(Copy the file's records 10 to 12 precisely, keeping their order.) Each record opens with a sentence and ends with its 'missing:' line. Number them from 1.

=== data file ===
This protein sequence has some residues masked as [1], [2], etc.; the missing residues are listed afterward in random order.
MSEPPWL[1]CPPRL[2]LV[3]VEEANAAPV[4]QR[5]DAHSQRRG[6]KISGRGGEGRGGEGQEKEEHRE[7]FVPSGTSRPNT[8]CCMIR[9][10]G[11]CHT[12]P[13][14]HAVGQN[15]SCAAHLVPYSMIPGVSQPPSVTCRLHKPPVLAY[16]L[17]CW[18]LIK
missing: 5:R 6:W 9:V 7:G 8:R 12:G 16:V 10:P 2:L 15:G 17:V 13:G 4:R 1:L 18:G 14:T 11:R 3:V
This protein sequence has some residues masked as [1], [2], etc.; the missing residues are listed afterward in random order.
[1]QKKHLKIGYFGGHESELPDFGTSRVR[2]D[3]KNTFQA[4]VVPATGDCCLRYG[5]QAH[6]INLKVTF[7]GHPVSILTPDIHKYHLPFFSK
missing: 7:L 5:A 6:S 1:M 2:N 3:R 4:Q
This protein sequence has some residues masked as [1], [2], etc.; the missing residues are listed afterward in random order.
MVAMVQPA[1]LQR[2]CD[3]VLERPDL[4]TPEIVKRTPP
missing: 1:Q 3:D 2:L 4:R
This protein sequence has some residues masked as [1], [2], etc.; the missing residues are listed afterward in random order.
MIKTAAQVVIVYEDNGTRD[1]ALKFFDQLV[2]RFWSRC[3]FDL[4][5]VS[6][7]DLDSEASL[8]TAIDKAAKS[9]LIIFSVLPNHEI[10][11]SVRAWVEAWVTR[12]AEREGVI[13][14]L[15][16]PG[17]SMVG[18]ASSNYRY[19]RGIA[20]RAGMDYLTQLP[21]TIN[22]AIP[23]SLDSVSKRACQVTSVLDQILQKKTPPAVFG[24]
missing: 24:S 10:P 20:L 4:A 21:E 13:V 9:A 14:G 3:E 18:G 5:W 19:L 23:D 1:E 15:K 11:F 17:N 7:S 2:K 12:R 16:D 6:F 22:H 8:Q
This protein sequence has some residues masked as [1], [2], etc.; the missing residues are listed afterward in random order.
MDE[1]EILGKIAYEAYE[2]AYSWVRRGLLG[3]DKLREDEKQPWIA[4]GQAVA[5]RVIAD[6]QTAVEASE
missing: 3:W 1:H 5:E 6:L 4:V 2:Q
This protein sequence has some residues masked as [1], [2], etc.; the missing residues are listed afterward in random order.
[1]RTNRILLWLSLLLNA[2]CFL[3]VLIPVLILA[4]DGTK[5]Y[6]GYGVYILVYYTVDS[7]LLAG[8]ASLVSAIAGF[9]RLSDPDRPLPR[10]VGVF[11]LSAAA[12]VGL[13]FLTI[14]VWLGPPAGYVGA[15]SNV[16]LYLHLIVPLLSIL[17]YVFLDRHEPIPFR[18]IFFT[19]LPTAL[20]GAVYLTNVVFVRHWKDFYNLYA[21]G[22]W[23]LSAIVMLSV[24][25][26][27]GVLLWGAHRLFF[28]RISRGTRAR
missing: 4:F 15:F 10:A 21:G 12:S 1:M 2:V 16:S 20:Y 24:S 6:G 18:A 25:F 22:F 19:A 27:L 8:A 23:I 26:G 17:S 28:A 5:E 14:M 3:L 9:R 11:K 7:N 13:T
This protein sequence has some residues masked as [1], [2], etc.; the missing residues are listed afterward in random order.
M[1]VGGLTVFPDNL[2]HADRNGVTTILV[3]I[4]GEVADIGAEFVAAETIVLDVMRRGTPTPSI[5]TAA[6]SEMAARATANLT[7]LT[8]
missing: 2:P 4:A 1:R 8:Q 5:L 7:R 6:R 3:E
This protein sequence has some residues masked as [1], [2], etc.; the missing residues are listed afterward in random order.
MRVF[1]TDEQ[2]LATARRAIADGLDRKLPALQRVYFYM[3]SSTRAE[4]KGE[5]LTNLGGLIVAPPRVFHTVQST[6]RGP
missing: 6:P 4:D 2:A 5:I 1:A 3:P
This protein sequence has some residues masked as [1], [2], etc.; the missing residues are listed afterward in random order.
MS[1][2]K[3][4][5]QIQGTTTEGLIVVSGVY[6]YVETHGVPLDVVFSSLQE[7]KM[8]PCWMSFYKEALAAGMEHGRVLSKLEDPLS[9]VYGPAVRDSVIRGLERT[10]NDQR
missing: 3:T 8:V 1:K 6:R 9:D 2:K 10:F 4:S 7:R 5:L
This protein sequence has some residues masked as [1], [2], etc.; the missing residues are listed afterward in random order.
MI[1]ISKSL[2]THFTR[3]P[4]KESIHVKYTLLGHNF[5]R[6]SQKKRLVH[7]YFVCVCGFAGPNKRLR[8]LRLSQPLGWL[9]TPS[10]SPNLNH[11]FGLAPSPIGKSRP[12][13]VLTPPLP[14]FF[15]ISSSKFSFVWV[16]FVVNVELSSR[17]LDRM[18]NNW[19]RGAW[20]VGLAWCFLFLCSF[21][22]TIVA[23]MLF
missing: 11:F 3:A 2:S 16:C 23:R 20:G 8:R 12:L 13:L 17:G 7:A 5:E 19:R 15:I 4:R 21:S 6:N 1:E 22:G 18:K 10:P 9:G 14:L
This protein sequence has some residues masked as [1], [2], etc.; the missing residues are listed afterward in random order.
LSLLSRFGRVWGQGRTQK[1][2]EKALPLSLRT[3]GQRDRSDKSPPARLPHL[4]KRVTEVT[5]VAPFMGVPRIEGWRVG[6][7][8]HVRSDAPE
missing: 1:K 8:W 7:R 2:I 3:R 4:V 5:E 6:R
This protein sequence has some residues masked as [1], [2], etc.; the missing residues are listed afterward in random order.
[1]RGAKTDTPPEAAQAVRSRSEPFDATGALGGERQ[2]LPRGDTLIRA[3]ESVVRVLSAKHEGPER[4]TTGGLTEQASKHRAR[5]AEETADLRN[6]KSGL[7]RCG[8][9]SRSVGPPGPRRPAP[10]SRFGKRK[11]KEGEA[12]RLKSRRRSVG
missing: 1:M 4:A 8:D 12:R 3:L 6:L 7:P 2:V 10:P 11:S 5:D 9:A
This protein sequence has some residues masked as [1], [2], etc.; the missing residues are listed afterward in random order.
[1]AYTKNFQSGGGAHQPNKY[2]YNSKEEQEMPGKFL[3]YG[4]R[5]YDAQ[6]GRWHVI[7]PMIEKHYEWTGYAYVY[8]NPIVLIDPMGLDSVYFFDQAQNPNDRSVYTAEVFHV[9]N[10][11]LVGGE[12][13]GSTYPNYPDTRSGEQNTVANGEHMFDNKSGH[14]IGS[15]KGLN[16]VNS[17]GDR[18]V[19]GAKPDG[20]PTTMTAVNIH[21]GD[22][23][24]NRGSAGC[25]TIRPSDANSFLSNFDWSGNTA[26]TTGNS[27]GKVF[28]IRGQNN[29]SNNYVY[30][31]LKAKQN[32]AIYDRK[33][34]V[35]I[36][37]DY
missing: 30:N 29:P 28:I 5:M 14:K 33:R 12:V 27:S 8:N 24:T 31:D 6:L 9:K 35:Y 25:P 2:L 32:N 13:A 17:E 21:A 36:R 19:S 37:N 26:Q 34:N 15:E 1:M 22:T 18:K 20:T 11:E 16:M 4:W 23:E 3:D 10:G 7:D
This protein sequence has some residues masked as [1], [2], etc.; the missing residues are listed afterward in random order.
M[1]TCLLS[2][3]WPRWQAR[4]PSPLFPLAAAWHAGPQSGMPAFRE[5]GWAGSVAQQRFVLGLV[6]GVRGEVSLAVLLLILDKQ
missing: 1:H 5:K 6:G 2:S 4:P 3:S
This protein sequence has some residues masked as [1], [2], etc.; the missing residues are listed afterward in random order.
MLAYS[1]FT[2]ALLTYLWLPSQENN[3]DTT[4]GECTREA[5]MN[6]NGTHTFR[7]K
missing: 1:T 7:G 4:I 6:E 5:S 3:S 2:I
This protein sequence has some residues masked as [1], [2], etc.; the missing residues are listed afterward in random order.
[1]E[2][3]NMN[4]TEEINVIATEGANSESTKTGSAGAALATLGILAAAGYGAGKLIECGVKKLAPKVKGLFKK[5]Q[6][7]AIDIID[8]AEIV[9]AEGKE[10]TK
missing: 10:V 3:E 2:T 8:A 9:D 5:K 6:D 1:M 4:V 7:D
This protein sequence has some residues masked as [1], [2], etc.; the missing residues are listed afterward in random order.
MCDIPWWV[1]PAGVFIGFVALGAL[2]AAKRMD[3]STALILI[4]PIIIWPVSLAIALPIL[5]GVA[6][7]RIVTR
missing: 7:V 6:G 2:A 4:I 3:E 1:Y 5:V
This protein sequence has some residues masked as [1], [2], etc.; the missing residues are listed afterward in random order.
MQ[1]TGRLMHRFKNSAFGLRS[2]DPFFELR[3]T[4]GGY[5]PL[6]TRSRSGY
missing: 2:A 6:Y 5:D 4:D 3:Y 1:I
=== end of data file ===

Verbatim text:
This protein sequence has some residues masked as [1], [2], etc.; the missing residues are listed afterward in random order.
MI[1]ISKSL[2]THFTR[3]P[4]KESIHVKYTLLGHNF[5]R[6]SQKKRLVH[7]YFVCVCGFAGPNKRLR[8]LRLSQPLGWL[9]TPS[10]SPNLNH[11]FGLAPSPIGKSRP[12][13]VLTPPLP[14]FF[15]ISSSKFSFVWV[16]FVVNVELSSR[17]LDRM[18]NNW[19]RGAW[20]VGLAWCFLFLCSF[21][22]TIVA[23]MLF
missing: 11:F 3:A 2:S 16:C 23:R 20:G 8:R 12:L 13:L 17:G 7:A 5:E 19:R 15:I 4:R 21:S 6:N 1:E 22:G 18:K 10:P 9:G 14:L
This protein sequence has some residues masked as [1], [2], etc.; the missing residues are listed afterward in random order.
LSLLSRFGRVWGQGRTQK[1][2]EKALPLSLRT[3]GQRDRSDKSPPARLPHL[4]KRVTEVT[5]VAPFMGVPRIEGWRVG[6][7][8]HVRSDAPE
missing: 1:K 8:W 7:R 2:I 3:R 4:V 5:E 6:R
This protein sequence has some residues masked as [1], [2], etc.; the missing residues are listed afterward in random order.
[1]RGAKTDTPPEAAQAVRSRSEPFDATGALGGERQ[2]LPRGDTLIRA[3]ESVVRVLSAKHEGPER[4]TTGGLTEQASKHRAR[5]AEETADLRN[6]KSGL[7]RCG[8][9]SRSVGPPGPRRPAP[10]SRFGKRK[11]KEGEA[12]RLKSRRRSVG
missing: 1:M 4:A 8:D 12:R 3:L 6:L 7:P 2:V 10:P 11:S 5:D 9:A